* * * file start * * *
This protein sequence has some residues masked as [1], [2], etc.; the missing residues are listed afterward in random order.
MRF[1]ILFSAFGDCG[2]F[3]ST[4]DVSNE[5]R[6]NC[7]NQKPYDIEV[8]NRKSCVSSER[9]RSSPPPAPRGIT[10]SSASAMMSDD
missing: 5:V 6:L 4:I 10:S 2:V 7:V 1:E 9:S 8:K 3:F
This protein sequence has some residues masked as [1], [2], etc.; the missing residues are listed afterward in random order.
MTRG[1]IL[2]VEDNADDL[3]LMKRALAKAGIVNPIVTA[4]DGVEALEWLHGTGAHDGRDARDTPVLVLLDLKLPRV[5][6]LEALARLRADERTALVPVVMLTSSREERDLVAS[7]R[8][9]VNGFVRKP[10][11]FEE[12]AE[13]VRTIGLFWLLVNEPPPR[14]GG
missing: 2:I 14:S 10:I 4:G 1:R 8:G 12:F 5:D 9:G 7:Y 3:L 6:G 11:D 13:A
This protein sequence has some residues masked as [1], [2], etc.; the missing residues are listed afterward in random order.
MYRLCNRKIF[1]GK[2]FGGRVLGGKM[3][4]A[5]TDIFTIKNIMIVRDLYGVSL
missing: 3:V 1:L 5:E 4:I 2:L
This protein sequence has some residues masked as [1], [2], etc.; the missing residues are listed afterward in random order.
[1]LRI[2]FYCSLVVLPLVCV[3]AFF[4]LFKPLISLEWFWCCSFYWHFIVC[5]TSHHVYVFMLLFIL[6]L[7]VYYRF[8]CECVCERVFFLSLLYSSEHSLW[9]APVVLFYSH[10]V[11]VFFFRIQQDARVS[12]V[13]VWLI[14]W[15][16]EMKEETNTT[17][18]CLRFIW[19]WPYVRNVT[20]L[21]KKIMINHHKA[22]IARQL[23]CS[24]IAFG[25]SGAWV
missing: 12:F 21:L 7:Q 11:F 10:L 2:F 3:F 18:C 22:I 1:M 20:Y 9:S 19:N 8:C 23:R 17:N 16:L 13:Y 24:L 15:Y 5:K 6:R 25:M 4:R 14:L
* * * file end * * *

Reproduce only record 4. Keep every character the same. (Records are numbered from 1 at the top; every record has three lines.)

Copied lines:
This protein sequence has some residues masked as [1], [2], etc.; the missing residues are listed afterward in random order.
[1]LRI[2]FYCSLVVLPLVCV[3]AFF[4]LFKPLISLEWFWCCSFYWHFIVC[5]TSHHVYVFMLLFIL[6]L[7]VYYRF[8]CECVCERVFFLSLLYSSEHSLW[9]APVVLFYSH[10]V[11]VFFFRIQQDARVS[12]V[13]VWLI[14]W[15][16]EMKEETNTT[17][18]CLRFIW[19]WPYVRNVT[20]L[21]KKIMINHHKA[22]IARQL[23]CS[24]IAFG[25]SGAWV
missing: 12:F 21:L 7:Q 11:F 10:L 2:F 3:F 18:C 22:I 1:M 20:Y 9:S 19:N 8:C 23:R 17:N 16:L 13:Y 24:L 15:Y 5:K 6:R 25:M 4:R 14:L